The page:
dotenv

6.1.0 • Public • Published

dotenv

dotenv

Dotenv is a zero-dependency module that loads environment variables from a .env file into process.env. Storing configuration in the environment separate from code is based on The Twelve-Factor App methodology.

BuildStatus Build status NPM version js-standard-style Coverage Status

Install

# with npm 
npm install dotenv
 
# or with Yarn 
yarn add dotenv

Usage

As early as possible in your application, require and configure dotenv.

require('dotenv').config()

Create a .env file in the root directory of your project. Add environment-specific variables on new lines in the form of NAME=VALUE. For example:

DB_HOST=localhost
DB_USER=root
DB_PASS=s1mpl3

That's it.

process.env now has the keys and values you defined in your .env file.

const db = require('db')
db.connect({
  host: process.env.DB_HOST,
  username: process.env.DB_USER,
  password: process.env.DB_PASS
})

Preload

You can use the --require (-r) command line option to preload dotenv. By doing this, you do not need to require and load dotenv in your application code. This is the preferred approach when using import instead of require.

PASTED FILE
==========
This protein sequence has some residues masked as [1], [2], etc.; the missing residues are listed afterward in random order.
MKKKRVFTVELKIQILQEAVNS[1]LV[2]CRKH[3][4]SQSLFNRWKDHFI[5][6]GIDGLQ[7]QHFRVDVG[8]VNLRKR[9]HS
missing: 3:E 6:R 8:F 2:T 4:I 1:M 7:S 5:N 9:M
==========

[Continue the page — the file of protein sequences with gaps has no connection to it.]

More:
$ node -r dotenv/config your_script.js

The configuration options below are supported as command line arguments in the format dotenv_config_<option>=value

$ node -r dotenv/config your_script.js dotenv_config_path=/custom/path/to/your/env/vars

Config

Alias: load

config will read your .env file, parse the contents, assign it to process.env, and return an Object with a parsed key containing the loaded content or an error key if it failed.

const result = dotenv.config()
 
if (result.error) {
  throw result.error
}
 
console.log(result.parsed)

You can additionally, pass options to config.

Options

Path

Default: path.resolve(process.cwd(), '.env')

You may specify a custom path if your file containing environment variables is named or located differently.

require('dotenv').config({ path: '/full/custom/path/to/your/env/vars' })

Encoding

Default: utf8

You may specify the encoding of your file containing environment variables using this option.

require('dotenv').config({ encoding: 'base64' })

Debug

Default: false

You may turn on logging to help debug why certain keys or values are not being set as you expect.

require('dotenv').config({ debug: process.env.DEBUG })

Parse

The engine which parses the contents of your file containing environment variables is available to use. It accepts a String or Buffer and will return an Object with the parsed keys and values.

const dotenv = require('dotenv')